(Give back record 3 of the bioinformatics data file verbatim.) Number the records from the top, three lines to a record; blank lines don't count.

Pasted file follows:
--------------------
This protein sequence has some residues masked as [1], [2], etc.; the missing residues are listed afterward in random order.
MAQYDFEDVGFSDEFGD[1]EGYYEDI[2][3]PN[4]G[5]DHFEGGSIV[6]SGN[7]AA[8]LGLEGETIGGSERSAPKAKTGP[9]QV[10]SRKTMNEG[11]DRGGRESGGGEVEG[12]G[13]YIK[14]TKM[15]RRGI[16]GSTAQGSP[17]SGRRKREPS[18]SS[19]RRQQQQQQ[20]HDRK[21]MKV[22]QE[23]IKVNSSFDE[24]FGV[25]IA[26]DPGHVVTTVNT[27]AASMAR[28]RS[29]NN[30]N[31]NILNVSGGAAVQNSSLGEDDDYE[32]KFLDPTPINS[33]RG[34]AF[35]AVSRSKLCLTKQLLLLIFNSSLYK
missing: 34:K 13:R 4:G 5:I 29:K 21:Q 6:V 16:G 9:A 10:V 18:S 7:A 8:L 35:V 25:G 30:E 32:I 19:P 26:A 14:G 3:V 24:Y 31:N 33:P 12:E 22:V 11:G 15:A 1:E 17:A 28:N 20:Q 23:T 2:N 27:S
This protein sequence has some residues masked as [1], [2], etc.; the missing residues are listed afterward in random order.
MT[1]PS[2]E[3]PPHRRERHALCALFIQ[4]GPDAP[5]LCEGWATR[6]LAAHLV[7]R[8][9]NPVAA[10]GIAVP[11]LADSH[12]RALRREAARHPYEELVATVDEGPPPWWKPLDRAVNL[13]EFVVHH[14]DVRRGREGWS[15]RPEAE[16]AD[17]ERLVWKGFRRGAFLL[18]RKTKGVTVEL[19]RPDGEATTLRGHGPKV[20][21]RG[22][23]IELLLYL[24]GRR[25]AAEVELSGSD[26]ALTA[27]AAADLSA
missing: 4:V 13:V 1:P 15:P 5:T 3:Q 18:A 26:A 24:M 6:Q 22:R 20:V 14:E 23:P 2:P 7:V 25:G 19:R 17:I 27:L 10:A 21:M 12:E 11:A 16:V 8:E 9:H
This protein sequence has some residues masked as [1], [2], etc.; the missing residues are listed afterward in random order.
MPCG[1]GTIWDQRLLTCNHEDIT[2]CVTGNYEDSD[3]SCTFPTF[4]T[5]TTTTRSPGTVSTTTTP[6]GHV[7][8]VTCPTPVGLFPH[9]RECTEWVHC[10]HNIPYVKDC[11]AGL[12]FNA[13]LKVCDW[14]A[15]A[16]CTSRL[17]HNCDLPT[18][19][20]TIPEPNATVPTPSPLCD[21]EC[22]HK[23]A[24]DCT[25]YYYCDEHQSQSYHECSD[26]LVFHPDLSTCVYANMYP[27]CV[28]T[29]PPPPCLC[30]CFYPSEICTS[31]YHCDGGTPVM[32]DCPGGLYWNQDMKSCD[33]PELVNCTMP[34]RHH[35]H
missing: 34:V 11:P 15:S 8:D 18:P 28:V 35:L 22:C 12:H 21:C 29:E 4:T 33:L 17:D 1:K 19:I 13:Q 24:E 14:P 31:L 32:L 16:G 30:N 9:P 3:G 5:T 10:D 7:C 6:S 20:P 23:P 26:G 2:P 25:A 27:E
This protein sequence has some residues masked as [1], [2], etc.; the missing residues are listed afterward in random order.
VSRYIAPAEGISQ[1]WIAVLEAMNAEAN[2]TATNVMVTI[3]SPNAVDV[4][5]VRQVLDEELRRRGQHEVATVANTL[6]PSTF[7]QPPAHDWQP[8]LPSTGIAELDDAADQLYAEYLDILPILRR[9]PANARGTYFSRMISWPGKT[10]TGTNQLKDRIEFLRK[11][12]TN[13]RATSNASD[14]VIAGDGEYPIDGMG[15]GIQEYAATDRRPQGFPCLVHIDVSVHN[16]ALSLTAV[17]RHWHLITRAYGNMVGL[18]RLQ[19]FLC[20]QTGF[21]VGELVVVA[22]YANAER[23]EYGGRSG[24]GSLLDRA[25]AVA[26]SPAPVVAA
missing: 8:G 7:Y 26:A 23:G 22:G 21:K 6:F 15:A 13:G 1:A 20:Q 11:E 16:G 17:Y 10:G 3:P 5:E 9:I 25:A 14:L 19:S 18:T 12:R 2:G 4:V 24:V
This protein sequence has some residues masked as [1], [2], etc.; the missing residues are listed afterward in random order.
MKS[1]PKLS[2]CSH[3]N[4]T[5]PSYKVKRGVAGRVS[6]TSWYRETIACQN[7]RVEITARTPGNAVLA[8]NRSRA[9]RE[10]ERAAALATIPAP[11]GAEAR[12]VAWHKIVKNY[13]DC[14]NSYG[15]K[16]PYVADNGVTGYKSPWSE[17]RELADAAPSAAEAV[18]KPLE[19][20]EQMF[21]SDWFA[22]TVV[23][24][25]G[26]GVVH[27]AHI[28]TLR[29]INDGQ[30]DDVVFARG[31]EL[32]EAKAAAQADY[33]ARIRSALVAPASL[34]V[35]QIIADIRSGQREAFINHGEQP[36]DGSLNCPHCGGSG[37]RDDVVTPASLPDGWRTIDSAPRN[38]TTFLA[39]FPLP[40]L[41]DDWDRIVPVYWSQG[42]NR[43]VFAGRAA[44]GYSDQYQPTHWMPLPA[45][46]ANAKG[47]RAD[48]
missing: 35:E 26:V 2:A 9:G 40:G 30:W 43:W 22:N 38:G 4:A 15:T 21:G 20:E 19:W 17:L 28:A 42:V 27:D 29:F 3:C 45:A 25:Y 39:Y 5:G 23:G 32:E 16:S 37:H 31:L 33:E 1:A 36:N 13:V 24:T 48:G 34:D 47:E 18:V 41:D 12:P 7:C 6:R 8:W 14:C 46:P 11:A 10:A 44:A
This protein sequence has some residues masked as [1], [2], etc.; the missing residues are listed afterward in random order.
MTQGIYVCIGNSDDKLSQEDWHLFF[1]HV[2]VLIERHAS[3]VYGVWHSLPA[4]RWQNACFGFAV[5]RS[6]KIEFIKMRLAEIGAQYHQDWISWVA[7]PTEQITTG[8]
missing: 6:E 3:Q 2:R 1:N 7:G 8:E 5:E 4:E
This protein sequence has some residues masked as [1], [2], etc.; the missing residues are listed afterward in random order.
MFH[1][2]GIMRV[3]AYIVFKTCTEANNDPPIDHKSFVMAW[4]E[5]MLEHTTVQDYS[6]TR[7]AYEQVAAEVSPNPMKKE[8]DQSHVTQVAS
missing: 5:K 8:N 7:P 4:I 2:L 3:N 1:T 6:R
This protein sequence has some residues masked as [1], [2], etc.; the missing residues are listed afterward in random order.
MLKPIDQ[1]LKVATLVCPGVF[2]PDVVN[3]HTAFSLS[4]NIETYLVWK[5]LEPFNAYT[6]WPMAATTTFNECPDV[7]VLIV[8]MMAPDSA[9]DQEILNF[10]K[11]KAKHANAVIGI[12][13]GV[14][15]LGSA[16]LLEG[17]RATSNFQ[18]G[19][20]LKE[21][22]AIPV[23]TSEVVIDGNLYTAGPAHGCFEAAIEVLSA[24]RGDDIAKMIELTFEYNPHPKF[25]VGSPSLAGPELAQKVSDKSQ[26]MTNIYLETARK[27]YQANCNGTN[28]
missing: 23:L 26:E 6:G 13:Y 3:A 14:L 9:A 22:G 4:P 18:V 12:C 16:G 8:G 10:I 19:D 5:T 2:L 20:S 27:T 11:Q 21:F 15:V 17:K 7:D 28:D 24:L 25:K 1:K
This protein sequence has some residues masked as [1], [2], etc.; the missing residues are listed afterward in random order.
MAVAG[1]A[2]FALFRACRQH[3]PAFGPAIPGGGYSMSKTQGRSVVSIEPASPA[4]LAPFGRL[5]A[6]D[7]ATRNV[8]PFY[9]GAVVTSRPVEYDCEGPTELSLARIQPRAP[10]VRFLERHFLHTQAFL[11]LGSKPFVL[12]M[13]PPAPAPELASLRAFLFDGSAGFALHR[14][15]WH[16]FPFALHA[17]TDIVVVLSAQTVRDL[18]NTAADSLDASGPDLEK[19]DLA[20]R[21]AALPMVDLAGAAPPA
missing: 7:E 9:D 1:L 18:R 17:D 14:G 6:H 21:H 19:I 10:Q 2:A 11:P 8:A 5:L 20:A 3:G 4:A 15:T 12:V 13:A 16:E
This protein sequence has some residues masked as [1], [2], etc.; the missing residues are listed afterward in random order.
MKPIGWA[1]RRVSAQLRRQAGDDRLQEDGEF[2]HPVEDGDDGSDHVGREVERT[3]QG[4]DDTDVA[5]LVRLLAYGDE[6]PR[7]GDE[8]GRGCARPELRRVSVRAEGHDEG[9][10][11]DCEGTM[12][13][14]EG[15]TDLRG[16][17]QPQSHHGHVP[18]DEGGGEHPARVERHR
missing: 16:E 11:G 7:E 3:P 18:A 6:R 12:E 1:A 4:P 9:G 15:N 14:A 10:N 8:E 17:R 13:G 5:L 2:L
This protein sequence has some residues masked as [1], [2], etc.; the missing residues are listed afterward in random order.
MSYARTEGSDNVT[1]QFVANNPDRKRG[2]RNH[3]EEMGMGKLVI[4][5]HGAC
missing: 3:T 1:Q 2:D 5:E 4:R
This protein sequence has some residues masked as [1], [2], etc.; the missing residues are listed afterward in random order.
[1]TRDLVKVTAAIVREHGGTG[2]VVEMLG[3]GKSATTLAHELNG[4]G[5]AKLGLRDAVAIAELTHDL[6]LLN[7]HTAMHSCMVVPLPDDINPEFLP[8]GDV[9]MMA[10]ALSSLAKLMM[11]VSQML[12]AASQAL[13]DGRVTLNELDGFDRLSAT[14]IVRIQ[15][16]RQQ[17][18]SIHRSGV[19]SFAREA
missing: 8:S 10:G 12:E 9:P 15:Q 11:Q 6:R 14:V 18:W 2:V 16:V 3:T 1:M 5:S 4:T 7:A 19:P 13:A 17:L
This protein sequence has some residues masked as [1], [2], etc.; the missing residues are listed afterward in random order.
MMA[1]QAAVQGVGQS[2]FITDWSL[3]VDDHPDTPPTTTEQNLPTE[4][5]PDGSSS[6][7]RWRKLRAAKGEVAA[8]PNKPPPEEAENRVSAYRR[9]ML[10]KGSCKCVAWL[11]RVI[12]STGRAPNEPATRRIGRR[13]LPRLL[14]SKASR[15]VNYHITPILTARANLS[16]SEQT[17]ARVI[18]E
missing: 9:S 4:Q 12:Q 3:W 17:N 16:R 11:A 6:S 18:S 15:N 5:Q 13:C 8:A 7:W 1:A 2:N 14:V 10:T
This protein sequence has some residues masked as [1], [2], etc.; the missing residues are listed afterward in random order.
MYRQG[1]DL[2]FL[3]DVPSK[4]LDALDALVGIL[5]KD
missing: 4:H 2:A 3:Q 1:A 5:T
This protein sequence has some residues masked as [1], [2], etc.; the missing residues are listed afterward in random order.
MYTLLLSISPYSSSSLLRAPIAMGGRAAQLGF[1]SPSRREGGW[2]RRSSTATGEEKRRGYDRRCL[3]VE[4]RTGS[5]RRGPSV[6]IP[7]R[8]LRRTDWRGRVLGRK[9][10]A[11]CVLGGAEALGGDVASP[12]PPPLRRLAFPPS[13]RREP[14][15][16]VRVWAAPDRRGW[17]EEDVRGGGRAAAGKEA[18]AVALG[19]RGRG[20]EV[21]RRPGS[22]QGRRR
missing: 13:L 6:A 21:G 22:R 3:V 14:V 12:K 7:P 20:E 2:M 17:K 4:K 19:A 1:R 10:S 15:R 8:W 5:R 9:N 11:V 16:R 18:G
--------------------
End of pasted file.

This protein sequence has some residues masked as [1], [2], etc.; the missing residues are listed afterward in random order.
MPCG[1]GTIWDQRLLTCNHEDIT[2]CVTGNYEDSD[3]SCTFPTF[4]T[5]TTTTRSPGTVSTTTTP[6]GHV[7][8]VTCPTPVGLFPH[9]RECTEWVHC[10]HNIPYVKDC[11]AGL[12]FNA[13]LKVCDW[14]A[15]A[16]CTSRL[17]HNCDLPT[18][19][20]TIPEPNATVPTPSPLCD[21]EC[22]HK[23]A[24]DCT[25]YYYCDEHQSQSYHECSD[26]LVFHPDLSTCVYANMYP[27]CV[28]T[29]PPPPCLC[30]CFYPSEICTS[31]YHCDGGTPVM[32]DCPGGLYWNQDMKSCD[33]PELVNCTMP[34]RHH[35]H
missing: 34:V 11:P 15:S 8:D 18:P 28:V 35:L 22:C 12:H 21:C 29:E 4:T 33:L 17:D 1:K 19:I 13:Q 24:E 14:P 31:L 32:L 16:G 30:N 9:P 3:G 5:T 10:D 7:C 6:S 20:P 23:P 26:G 2:P 25:A 27:E